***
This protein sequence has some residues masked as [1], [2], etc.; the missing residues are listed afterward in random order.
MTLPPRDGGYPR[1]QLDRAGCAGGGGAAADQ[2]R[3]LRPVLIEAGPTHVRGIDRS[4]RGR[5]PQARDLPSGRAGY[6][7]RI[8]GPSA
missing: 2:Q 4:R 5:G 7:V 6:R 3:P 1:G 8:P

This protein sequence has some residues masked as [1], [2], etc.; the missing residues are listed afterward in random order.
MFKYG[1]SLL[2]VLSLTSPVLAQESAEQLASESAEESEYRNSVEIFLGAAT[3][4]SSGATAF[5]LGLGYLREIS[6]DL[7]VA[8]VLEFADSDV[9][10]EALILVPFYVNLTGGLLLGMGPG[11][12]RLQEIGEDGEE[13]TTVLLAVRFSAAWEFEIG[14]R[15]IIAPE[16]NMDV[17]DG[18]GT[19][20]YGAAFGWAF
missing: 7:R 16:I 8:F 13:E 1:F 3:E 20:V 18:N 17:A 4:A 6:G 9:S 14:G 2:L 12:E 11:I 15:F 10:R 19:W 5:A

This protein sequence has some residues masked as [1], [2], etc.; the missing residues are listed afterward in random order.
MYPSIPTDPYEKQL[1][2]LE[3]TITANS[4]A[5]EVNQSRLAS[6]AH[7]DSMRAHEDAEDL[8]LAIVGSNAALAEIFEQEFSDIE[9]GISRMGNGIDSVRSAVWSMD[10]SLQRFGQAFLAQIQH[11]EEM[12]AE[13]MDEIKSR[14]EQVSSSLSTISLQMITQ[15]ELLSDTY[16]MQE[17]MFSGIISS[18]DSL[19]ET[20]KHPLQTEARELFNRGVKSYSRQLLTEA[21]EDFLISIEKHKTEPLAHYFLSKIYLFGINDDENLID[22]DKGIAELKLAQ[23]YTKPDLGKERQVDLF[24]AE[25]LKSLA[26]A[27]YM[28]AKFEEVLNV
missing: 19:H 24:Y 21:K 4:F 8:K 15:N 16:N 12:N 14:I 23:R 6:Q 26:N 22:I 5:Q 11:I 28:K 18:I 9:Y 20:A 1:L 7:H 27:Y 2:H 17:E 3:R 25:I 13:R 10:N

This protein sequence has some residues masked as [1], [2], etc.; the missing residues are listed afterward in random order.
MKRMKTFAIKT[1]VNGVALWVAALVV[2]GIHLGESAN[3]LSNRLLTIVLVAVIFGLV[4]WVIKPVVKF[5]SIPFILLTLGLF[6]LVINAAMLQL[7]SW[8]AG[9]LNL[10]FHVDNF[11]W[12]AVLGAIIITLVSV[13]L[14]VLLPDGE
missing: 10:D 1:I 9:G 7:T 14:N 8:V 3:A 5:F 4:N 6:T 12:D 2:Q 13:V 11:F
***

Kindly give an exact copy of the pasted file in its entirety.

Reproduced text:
This protein sequence has some residues masked as [1], [2], etc.; the missing residues are listed afterward in random order.
MTLPPRDGGYPR[1]QLDRAGCAGGGGAAADQ[2]R[3]LRPVLIEAGPTHVRGIDRS[4]RGR[5]PQARDLPSGRAGY[6][7]RI[8]GPSA
missing: 2:Q 4:R 5:G 7:V 6:R 3:P 1:G 8:P

This protein sequence has some residues masked as [1], [2], etc.; the missing residues are listed afterward in random order.
MFKYG[1]SLL[2]VLSLTSPVLAQESAEQLASESAEESEYRNSVEIFLGAAT[3][4]SSGATAF[5]LGLGYLREIS[6]DL[7]VA[8]VLEFADSDV[9][10]EALILVPFYVNLTGGLLLGMGPG[11][12]RLQEIGEDGEE[13]TTVLLAVRFSAAWEFEIG[14]R[15]IIAPE[16]NMDV[17]DG[18]GT[19][20]YGAAFGWAF
missing: 7:R 16:I 8:F 13:E 1:F 3:E 20:V 18:N 17:A 4:A 6:G 9:S 14:G 2:L 12:E 11:I 15:F 10:R 19:W 5:A

This protein sequence has some residues masked as [1], [2], etc.; the missing residues are listed afterward in random order.
MYPSIPTDPYEKQL[1][2]LE[3]TITANS[4]A[5]EVNQSRLAS[6]AH[7]DSMRAHEDAEDL[8]LAIVGSNAALAEIFEQEFSDIE[9]GISRMGNGIDSVRSAVWSMD[10]SLQRFGQAFLAQIQH[11]EEM[12]AE[13]MDEIKSR[14]EQVSSSLSTISLQMITQ[15]ELLSDTY[16]MQE[17]MFSGIISS[18]DSL[19]ET[20]KHPLQTEARELFNRGVKSYSRQLLTEA[21]EDFLISIEKHKTEPLAHYFLSKIYLFGINDDENLID[22]DKGIAELKLAQ[23]YTKPDLGKERQVDLF[24]AE[25]LKSLA[26]A[27]YM[28]AKFEEVLNV
missing: 19:H 24:Y 21:K 4:F 8:K 15:N 16:N 12:N 14:I 23:R 6:Q 26:N 22:I 5:Q 11:I 28:K 18:I 9:Y 20:A 1:L 7:H 27:Y 2:H 17:E 3:R 25:I 13:R 10:N

This protein sequence has some residues masked as [1], [2], etc.; the missing residues are listed afterward in random order.
MKRMKTFAIKT[1]VNGVALWVAALVV[2]GIHLGESAN[3]LSNRLLTIVLVAVIFGLV[4]WVIKPVVKF[5]SIPFILLTLGLF[6]LVINAAMLQL[7]SW[8]AG[9]LNL[10]FHVDNF[11]W[12]AVLGAIIITLVSV[13]L[14]VLLPDGE
missing: 10:D 1:I 9:G 7:T 14:N 8:V 3:A 5:F 4:N 6:T 12:D 2:Q 13:V 11:F